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Through words and images, we are on a mission to share our passion for pointing dogs, upland hunting and sporting dog photography. 

A Field Trial in 1878

Pointing Dog Blog

The world of pointing dogs in words and images, moving and still.

A Field Trial in 1878

Dog Willing

From Harper's Weekly. New York, October 5, 1878


ON the next page will be found sketches made by our special artist at the field trial for dogs, held September 10, 11, and 12, at Westport Lake, in the vicinity of Sauk Centre, Minnesota, under the auspices of the Minnesota Kennel Club.

The first sketch shows some of the members of the club seated round a table and engaged in an ani mated discussion of canine points. In the heat of argument they seem to have rested from the labors of knife and fork. The second sketch presents the appearance of the camp in the evening; and the third, a tent interior, shows how hunters and dogs manage to keep cozy and warm on a frosty night. The large sketch is one of the field trials.

Our artist writes in regard to it: “From our camp on the lake we started off each morning soon after sunrise. The day my sketch was made we had had a sharp frost, and the wind from the north rose with the sun. Several of the party wore buffalo-skin overcoats, one had a blanket around him, and another mighty hunter had on a rubber overcoat over his business suit, and his hunting coat over that. A hunting cap, with visor fore and aft, completed his costume. Another wore alligator leggings, the result of his shooting in the everglades of Florida.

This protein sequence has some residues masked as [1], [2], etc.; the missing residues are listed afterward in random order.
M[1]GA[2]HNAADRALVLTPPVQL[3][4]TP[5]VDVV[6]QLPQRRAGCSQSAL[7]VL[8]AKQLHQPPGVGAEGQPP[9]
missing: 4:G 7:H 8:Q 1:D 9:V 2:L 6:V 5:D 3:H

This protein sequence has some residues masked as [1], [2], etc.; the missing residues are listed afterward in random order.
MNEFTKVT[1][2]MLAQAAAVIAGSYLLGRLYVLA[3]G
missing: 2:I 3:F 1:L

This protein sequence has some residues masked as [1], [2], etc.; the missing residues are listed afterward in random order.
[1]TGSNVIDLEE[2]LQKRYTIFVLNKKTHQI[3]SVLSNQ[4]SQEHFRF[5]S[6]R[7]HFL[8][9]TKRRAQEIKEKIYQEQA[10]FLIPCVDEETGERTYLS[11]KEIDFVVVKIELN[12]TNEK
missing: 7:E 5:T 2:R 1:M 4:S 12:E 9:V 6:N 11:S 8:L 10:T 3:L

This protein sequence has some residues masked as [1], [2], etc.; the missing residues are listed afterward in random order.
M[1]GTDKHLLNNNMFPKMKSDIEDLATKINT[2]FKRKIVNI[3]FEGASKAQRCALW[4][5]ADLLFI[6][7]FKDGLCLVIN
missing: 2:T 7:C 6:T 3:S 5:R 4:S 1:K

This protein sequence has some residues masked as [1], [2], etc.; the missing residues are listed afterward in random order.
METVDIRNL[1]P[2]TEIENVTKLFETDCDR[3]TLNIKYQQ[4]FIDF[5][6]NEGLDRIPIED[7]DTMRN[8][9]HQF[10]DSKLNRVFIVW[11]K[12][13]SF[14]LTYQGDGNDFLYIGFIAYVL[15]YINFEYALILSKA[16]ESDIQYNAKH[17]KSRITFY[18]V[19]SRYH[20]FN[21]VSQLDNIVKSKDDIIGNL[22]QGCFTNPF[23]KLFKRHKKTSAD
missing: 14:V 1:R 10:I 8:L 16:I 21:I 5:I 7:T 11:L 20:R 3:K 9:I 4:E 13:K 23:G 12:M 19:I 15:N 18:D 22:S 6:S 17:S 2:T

About fifteen States were represented by hunters and their dogs at the trials. “In my sketch I have given the moment when a dog has made a point on game. They hunted two dogs at a time, each dog being accompanied by his hunter. In the foreground are the three judges, the two hunters, and the superintendent of the trial. Just back of them is Dr. Rowe, of the Chicago Field, in the act of putting up a red flag, indicating to the crowd behind a point of merit. Raising a white flag indicated a demerit, The crowd was supposed to keep about seventy five yards in the rear, but such was the eager interest of the spectators to witness the exciting sport that it was difficult to restrain their ardor.”

The attendance at these field trials was quite large, and the entries were numerous. As the weather was clear though sharp, the occasion was thoroughly enjoyed by all who took part in it, except, perhaps, the prairie chickens and grouse that furnished the sport.

W. Rogers. Field Trial of Dogs near Westport Lake, Minnesota..jpg

And here are the actual trial results! (thanks to Steeple Bell).